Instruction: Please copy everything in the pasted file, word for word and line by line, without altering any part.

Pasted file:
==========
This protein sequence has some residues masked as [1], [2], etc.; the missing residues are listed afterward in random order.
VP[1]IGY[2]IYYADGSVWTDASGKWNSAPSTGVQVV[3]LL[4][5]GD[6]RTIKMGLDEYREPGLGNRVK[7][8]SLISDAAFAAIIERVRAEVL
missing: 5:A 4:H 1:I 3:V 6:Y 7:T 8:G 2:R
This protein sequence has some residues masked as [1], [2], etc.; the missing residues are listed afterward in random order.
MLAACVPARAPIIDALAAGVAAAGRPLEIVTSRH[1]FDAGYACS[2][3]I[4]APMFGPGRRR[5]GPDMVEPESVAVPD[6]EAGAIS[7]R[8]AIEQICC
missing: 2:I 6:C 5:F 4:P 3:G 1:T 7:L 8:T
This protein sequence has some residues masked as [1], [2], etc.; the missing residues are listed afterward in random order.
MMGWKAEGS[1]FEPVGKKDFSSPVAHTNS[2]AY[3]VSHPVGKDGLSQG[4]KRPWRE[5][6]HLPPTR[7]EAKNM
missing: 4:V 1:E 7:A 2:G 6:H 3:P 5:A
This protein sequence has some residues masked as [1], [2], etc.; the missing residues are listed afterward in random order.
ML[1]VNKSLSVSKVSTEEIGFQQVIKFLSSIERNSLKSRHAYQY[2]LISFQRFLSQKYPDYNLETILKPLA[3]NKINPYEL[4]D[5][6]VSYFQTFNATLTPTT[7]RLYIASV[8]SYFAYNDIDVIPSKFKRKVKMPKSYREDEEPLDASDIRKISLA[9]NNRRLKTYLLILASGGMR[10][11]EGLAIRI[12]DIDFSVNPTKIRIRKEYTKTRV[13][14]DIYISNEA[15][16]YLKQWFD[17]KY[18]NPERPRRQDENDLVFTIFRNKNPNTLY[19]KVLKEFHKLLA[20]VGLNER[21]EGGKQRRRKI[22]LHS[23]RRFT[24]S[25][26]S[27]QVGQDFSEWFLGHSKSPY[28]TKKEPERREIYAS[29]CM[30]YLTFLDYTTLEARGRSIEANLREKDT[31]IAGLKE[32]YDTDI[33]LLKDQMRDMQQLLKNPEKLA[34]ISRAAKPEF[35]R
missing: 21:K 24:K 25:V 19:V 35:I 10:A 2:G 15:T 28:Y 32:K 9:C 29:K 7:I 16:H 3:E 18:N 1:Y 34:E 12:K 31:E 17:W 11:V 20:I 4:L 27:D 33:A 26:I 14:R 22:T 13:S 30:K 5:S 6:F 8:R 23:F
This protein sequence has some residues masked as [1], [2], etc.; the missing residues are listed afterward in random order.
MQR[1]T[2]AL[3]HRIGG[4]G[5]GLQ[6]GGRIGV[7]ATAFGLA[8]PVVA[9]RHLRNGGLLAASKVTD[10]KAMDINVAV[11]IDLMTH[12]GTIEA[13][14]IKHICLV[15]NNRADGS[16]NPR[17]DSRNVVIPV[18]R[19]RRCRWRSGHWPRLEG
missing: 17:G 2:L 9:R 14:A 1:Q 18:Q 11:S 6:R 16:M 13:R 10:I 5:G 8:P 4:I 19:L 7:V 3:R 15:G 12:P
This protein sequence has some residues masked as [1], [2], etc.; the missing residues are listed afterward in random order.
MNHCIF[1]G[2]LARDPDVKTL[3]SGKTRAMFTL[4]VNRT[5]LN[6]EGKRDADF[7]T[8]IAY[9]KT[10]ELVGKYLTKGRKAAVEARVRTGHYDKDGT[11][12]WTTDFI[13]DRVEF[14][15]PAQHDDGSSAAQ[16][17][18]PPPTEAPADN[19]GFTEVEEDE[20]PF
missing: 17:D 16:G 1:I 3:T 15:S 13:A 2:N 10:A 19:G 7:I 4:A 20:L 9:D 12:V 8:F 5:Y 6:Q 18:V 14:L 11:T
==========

This protein sequence has some residues masked as [1], [2], etc.; the missing residues are listed afterward in random order.
VP[1]IGY[2]IYYADGSVWTDASGKWNSAPSTGVQVV[3]LL[4][5]GD[6]RTIKMGLDEYREPGLGNRVK[7][8]SLISDAAFAAIIERVRAEVL
missing: 5:A 4:H 1:I 3:V 6:Y 7:T 8:G 2:R
This protein sequence has some residues masked as [1], [2], etc.; the missing residues are listed afterward in random order.
MLAACVPARAPIIDALAAGVAAAGRPLEIVTSRH[1]FDAGYACS[2][3]I[4]APMFGPGRRR[5]GPDMVEPESVAVPD[6]EAGAIS[7]R[8]AIEQICC
missing: 2:I 6:C 5:F 4:P 3:G 1:T 7:L 8:T
This protein sequence has some residues masked as [1], [2], etc.; the missing residues are listed afterward in random order.
MMGWKAEGS[1]FEPVGKKDFSSPVAHTNS[2]AY[3]VSHPVGKDGLSQG[4]KRPWRE[5][6]HLPPTR[7]EAKNM
missing: 4:V 1:E 7:A 2:G 6:H 3:P 5:A
This protein sequence has some residues masked as [1], [2], etc.; the missing residues are listed afterward in random order.
ML[1]VNKSLSVSKVSTEEIGFQQVIKFLSSIERNSLKSRHAYQY[2]LISFQRFLSQKYPDYNLETILKPLA[3]NKINPYEL[4]D[5][6]VSYFQTFNATLTPTT[7]RLYIASV[8]SYFAYNDIDVIPSKFKRKVKMPKSYREDEEPLDASDIRKISLA[9]NNRRLKTYLLILASGGMR[10][11]EGLAIRI[12]DIDFSVNPTKIRIRKEYTKTRV[13][14]DIYISNEA[15][16]YLKQWFD[17]KY[18]NPERPRRQDENDLVFTIFRNKNPNTLY[19]KVLKEFHKLLA[20]VGLNER[21]EGGKQRRRKI[22]LHS[23]RRFT[24]S[25][26]S[27]QVGQDFSEWFLGHSKSPY[28]TKKEPERREIYAS[29]CM[30]YLTFLDYTTLEARGRSIEANLREKDT[31]IAGLKE[32]YDTDI[33]LLKDQMRDMQQLLKNPEKLA[34]ISRAAKPEF[35]R
missing: 21:K 24:K 25:V 19:V 35:I 10:A 2:G 15:T 28:Y 32:K 9:C 29:K 7:I 16:H 3:E 18:N 1:Y 34:E 12:K 31:E 17:W 11:V 20:I 4:L 27:D 33:A 26:I 14:R 22:T 13:S 30:K 5:S 6:F 8:R 23:F
This protein sequence has some residues masked as [1], [2], etc.; the missing residues are listed afterward in random order.
MQR[1]T[2]AL[3]HRIGG[4]G[5]GLQ[6]GGRIGV[7]ATAFGLA[8]PVVA[9]RHLRNGGLLAASKVTD[10]KAMDINVAV[11]IDLMTH[12]GTIEA[13][14]IKHICLV[15]NNRADGS[16]NPR[17]DSRNVVIPV[18]R[19]RRCRWRSGHWPRLEG
missing: 17:G 2:L 9:R 14:A 1:Q 18:Q 11:S 6:R 16:M 13:R 10:I 5:G 8:P 4:I 19:L 7:V 3:R 15:G 12:P
This protein sequence has some residues masked as [1], [2], etc.; the missing residues are listed afterward in random order.
MNHCIF[1]G[2]LARDPDVKTL[3]SGKTRAMFTL[4]VNRT[5]LN[6]EGKRDADF[7]T[8]IAY[9]KT[10]ELVGKYLTKGRKAAVEARVRTGHYDKDGT[11][12]WTTDFI[13]DRVEF[14][15]PAQHDDGSSAAQ[16][17][18]PPPTEAPADN[19]GFTEVEEDE[20]PF
missing: 17:D 16:G 1:I 3:T 15:S 13:A 2:N 10:A 19:G 7:I 4:A 20:L 9:D 12:V 8:F 5:Y 6:Q 18:V 14:L 11:T